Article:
2. God's Story: The Missio Dei (cont.)
Movement 4. Overlap: the Mission of the Spirit (sent by the Father and the Son)
The resurrection of Jesus is inevitably followed by the event of Pentecost. Because the resurrection is the eschatological events it necessarily follows that the eschatological Spirit, spoken of in the prophets (cf. esp. Joel 2), should be poured out. Therefore, on Pentecost, the Spirit of the new age is poured out in Jerusalem and, over the course of the Acts narrative, overflows into Samaria, Asia, as it moves from Jerusalem to Rome and inexorably on to the ends of the earth. Of course, the Spirit is only the first fruits of the new age, the Spirit comes only as a down-payment. It continues the process of transformation and new creation begun by Jesus within the present age. Therefore, this fourth movement is defined as a time of overlapping ages.
Within this overlap, the Spirit constantly proclaims to all other powers that their time is now up, that the one creational and covenantal God, revealed in the Lord Jesus, has now come and claimed the entire world as his own. As Karl Barth says, “[t]he game is won, even though the player can still make a few further moves. Actually he is already mated.” The Spirit continues the movement of opposition and subversion that we have now come to recognize as one of the fundamental elements of the missio Dei.
Particularly evident in the coming of the Spirit at Pentecost is the way in which the exile of the nations that occurred at Babel has been overcome. Where before God gave humanity new tongues in order to fracture humanity, God now gives his people new tongues in order to reconcile humanity and unite humanity in Christ. Where before God scattered humanity in exile over the earth, now he commissions his people and sends them out to the ends of the earth proclaiming the end of exile. Just as Jesus brought an end to the exile of Israel and of humanity, now the Spirit calls the Church to bring an end to the exile of the nations that were scattered over the earth. This is the movement in which we now live, it spans from the resurrection of Jesus to the present and on until the return of Jesus in glory.
From a missional perspective it can be said that the Spirit is poured out in order to bring life, light, and comfort. As the Spirit of life, the Spirit brings resurrection life. It transforms God’s people into more than simply “sinners” saved by grace – the Spirit transforms believers into God’s new creation, God’s new humanity incorporated into the crucified and now resurrected and transformed body of Christ. Therefore, the Spirit crafts a kingly people, a people capable of reigning over creation in the way that the Father and the Son reign. The Spirit of life also sets people free from bondage to sin, and allows them to live as forgiven and forgiving people. In this way the Spirit crafts a priestly people. As the Spirit of light, the Spirit reveals truth and provides guidance. The Spirit helps people to discern the times in which they live, and allows people to speak truthfully in a world full of deceit, lies, and manipulation. Therefore, the Spirit crafts a prophetic people. As the Spirit of comfort, the Spirit journeys intimately with all those who suffer and, in this way, the Spirit crafts a loving people. This is a people defined by unity. They are united with both the body of Christ that exists within the Church and the body of Christ that exists among those who are crucified today. The Spirit of comfort crafts a resurrection-people who possess, for the first time, the power to follow Jesus’ road to the cross and Jesus’ descent into hell. In sum, the missional task of the Spirit is to transform people of the old age into people of the new age, and to lead that people in the ongoing process of transformation – both of themselves and of the world around them.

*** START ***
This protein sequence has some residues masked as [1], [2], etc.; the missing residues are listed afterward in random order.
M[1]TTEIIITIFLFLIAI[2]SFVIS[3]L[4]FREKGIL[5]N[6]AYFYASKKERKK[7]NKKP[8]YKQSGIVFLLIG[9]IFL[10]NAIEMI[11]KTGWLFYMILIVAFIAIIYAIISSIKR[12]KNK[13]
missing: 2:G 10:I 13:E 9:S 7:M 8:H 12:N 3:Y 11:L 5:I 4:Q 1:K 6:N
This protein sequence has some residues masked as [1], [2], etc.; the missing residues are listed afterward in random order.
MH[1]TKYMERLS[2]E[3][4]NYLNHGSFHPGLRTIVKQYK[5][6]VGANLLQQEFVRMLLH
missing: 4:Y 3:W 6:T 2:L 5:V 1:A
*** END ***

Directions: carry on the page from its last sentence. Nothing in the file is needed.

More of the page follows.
The outpouring of the eschatological Spirit into the people of God introduces a further novum into the missio Dei that points to a consummation of creation that is greater than Edenic existence. At this point of the story, God has become so intimately with his people that he is actually dwells within his people, and causes his people to dwell within himself. Stated in trinitarian terms the Spirit indwells believers as they are incorporated into the body of Christ and therefore confirmed to the image of the Father. Whereas, in the beginning, humanity receives the breath of life and reflects the image of God, now, within the overlap of the ages, humanity is actually being incorporated into the inner trinitarian fellowship of the Father, Son and Spirit.
At this point we have completed our sketch of the major movements of the biblical narrative up until the present time. However, there is one final movement –- that of consummation and the new creation of all things, but we shall leave reflections upon that movement until the conclusion of this paper. Therefore, before continuing to discuss how Christians today are to live within this story and embody these movements it is necessary to reflect critically upon this model and then summarize the conclusions we have drawn from the biblical narrative about the missio Dei.
Karl Barth, Dogmatics in Outline.
Richard Hays, The Moral Vision of the New Testament.
2. God's Story: The Missio Dei (cont.)